"It was the only home I knew as a child," said Nina Reames.

"It was the only home I knew as a child," said Nina Reames.

The oldest daughter and second child of Frederick and Mary Furry, Nina grew to adulthood in that house.

Young Nina played in the grain fields and hid in the corn stalks as often as possible, but never forgot her chores.

Cows had to be milked and the chickens fed.

As she grew older, she learned to sew and cook and do all the things expected of a farmer's daughter.

Two miles northeast of Phoenix, her father had built their house in about 1887, a little less than two years before Nina was born.

Frederick was the son of Samuel Furry, who came west from Iowa by ox team in 1860, right after Frederick was born.

Frederick attended public schools in Jackson County until 1876, when he moved to Jacksonville as an apprentice to John Miller, the local gunsmith. Nine years later he returned to help on his aging father's farm.

He married Mary Isabella Caton in 1886 and soon began to build the family house.

At first, Nina's home was just a simple, one-story, wood farmhouse covered in shiplap siding. There were at least three porches, one in the front and two in the back, although some say there were four. One of the porches sheltered the well, which was just outside the kitchen.

In the evening, after eating supper at the kitchen table, the family gathered with lanterns in the front sitting room where a nearby woodstove kept them warm in winter.

In the days before refrigeration and central heating, the walls were insulated with newspapers, and in the kitchen pantry and milk storage room, a 2-inch layer of sawdust was packed into the ceiling and walls to protect perishables.

Nina was born in one of the two bedrooms of this tiny house.

There was a barn, silo, pig pen and, of course, a chicken coop.

Because the growing family needed more room, Frederick Furry built a two-story addition to the south side of the house not long after 1901 that included three bedrooms for his six children and a parlor for his wife.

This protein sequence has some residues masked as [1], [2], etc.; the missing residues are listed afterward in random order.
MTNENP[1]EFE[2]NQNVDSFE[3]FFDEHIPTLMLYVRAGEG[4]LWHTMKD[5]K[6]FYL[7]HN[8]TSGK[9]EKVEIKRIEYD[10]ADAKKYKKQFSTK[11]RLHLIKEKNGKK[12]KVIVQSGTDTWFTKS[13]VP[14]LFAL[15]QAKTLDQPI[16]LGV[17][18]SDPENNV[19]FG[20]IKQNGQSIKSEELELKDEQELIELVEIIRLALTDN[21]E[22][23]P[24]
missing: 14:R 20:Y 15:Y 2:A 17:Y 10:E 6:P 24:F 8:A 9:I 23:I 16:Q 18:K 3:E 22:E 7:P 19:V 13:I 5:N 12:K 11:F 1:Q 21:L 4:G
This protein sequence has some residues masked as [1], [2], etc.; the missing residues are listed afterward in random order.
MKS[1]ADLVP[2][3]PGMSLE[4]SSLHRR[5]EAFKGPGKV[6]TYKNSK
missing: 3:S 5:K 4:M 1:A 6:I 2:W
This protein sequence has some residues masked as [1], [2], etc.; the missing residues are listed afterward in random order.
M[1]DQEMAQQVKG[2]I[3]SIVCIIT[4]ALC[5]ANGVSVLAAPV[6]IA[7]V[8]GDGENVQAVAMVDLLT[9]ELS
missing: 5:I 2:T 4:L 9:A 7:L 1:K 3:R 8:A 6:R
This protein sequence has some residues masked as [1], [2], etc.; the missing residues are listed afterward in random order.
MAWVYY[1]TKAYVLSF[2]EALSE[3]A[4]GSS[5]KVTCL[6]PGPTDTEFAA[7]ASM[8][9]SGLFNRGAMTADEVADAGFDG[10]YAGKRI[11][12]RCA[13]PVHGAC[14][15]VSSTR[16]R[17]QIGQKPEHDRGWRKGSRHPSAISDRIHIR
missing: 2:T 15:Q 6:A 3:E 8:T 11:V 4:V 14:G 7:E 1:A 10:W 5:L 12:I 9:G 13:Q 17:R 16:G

Daughter Nina finally had a bedroom all to herself and, in 1908, near the bay window in the new parlor, she married Earnest Reames.

A year later, Frederick sold the ranch and moved back to Phoenix.

There have been many additions and renovations to the original house. Subsequent owners planted a pear orchard, removed the bay window, and in 1936 electrified the house.

Apparently the old outhouse lasted until after 1944, when a bathroom was finally installed in the pioneer home.

If indoor plumbing arrived any sooner than the bathroom, no one seems to remember.

Before she died in 1982, Nina Reames recorded memories of her father, her family and her house for the nation's bicentennial.

The Furry House was acquired in 2004 by Pacific Retirement Services, Inc., and the Rogue Valley Manor, and now sits in the middle of the Centennial Golf Course, not far from the 18th tee.

Golf course personnel use the house for offices and storage.

In the near future, by planting corn, pumpkins and other crops, they will attempt to make the two acres surrounding the house look like a functioning farm.

At least for the foreseeable future, the Furry House isn't going anywhere.

Writer Bill Miller lives in Shady Cove. Reach him at newsmiller@yahoo.com.